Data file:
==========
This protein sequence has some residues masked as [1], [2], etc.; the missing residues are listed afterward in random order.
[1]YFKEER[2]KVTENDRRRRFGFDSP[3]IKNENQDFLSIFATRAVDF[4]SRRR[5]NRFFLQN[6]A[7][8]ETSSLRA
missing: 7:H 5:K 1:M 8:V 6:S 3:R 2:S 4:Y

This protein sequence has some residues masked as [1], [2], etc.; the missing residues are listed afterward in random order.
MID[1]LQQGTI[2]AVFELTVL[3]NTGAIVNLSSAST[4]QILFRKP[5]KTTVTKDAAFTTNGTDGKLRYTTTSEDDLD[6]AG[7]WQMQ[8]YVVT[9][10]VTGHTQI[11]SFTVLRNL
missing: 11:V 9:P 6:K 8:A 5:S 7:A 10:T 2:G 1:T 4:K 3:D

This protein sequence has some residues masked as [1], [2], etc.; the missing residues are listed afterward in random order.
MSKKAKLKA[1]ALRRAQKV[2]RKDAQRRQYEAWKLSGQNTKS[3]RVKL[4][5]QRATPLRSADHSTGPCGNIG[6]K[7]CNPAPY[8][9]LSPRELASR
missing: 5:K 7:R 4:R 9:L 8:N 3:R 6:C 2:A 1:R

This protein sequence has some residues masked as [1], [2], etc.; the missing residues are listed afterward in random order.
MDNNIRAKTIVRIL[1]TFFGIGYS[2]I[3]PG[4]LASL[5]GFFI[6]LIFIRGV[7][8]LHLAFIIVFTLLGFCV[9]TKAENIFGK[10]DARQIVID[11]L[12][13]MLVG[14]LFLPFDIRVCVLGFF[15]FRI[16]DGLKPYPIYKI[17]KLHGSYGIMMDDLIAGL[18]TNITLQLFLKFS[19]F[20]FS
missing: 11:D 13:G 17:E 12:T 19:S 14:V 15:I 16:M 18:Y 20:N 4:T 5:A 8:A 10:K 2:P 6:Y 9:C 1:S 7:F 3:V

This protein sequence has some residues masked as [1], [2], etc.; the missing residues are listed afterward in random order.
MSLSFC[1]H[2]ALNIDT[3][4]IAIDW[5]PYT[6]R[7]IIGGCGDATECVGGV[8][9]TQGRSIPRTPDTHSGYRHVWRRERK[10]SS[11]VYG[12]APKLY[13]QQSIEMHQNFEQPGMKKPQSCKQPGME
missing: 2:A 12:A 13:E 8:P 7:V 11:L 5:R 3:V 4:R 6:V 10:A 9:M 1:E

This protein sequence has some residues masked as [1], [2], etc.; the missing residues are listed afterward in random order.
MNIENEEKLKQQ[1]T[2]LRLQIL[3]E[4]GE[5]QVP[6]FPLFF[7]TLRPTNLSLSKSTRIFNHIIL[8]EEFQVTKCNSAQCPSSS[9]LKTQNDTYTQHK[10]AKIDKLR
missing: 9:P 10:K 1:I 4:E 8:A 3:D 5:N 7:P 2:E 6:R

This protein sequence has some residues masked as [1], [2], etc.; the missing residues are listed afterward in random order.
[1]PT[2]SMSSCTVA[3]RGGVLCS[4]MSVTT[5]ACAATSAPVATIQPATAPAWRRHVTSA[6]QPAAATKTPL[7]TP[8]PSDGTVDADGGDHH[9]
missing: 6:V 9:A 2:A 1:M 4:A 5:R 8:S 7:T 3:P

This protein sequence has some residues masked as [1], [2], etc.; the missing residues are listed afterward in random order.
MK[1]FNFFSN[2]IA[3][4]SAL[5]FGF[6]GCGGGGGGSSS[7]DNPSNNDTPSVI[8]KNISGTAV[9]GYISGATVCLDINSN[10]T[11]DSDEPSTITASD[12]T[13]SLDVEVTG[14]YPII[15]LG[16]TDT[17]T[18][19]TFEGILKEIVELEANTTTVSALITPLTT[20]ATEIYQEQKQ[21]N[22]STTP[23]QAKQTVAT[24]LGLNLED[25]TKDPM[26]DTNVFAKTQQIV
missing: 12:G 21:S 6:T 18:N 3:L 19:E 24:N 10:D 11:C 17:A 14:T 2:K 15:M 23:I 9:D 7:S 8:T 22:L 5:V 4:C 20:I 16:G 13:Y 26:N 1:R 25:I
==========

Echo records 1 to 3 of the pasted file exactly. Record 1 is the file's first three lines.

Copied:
This protein sequence has some residues masked as [1], [2], etc.; the missing residues are listed afterward in random order.
[1]YFKEER[2]KVTENDRRRRFGFDSP[3]IKNENQDFLSIFATRAVDF[4]SRRR[5]NRFFLQN[6]A[7][8]ETSSLRA
missing: 7:H 5:K 1:M 8:V 6:S 3:R 2:S 4:Y

This protein sequence has some residues masked as [1], [2], etc.; the missing residues are listed afterward in random order.
MID[1]LQQGTI[2]AVFELTVL[3]NTGAIVNLSSAST[4]QILFRKP[5]KTTVTKDAAFTTNGTDGKLRYTTTSEDDLD[6]AG[7]WQMQ[8]YVVT[9][10]VTGHTQI[11]SFTVLRNL
missing: 11:V 9:P 6:K 8:A 5:S 7:A 10:T 2:G 1:T 4:K 3:D

This protein sequence has some residues masked as [1], [2], etc.; the missing residues are listed afterward in random order.
MSKKAKLKA[1]ALRRAQKV[2]RKDAQRRQYEAWKLSGQNTKS[3]RVKL[4][5]QRATPLRSADHSTGPCGNIG[6]K[7]CNPAPY[8][9]LSPRELASR
missing: 5:K 7:R 4:R 9:L 8:N 3:R 6:C 2:A 1:R